Cut the carrots, onions and celery into large chunks. Chop 1/2 of the sage, 1/2 of the parsley and 1/2 of the thyme, leaving the rest of the bunches intact.
Preheat the oven to 375 degrees F. As you can see from my picture, setting my oven temperature is a bit of a guessing game at my house. I use a thermometer that lives inside the oven to know how hot is in there for sure. This is a good idea for anyone, since many ovens don't have the best thermostats.
With the oven pre-heating and ingredients chopped, it's time to stuff the turkey.
Start by taking one quarter of an onion, a piece of celery and a chunk of carrot and stuff them inside the body cavity. Continue stuffing some of each items inside the turkey until the turkey is full. Don't jam too much in there.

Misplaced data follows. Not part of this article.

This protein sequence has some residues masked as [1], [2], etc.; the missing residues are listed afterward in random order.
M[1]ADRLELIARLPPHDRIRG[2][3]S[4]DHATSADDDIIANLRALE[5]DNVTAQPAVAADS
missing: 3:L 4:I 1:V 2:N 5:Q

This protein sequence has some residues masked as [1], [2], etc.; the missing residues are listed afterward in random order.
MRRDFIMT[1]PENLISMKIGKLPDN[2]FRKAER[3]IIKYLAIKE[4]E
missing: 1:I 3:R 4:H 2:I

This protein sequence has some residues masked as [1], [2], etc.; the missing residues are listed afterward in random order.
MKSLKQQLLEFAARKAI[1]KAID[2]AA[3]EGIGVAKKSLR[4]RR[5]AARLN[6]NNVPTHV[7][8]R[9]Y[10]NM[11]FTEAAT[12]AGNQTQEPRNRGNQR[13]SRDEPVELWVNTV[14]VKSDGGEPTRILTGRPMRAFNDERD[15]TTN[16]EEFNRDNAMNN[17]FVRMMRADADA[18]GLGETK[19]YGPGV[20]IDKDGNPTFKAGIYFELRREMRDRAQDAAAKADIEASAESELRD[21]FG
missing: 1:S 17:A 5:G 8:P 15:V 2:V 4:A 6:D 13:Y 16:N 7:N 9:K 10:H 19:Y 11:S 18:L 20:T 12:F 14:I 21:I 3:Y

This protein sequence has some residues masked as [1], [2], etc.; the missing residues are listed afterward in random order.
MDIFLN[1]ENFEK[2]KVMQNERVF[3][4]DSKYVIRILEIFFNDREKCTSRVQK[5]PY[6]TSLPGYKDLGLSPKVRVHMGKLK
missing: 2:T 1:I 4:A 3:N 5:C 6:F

A stuffed turkey will quickly give you diminishing returns since the more you put inside, the longer the turkey will need to cook for, and the dryer it will be.
Tie the remaining bunches of parsley, sage and thyme together using a piece of butchers string and place them inside the turkey with the rest of the stuffing.
I've moved away from stuffing turkeys with an actual bread based stuffing. The increase in mass slows the cooking process down, forcing the turkey to cook for too long, and thus dry it out. The onions, carrots and celery are just really there to impart flavor to the meat and drippings, not to be eaten as your typical Thanksgiving stuffing. To learn how to make a great stuffing that's prepared entirely outside of the turkey, check out scoochmaroo's Stuffing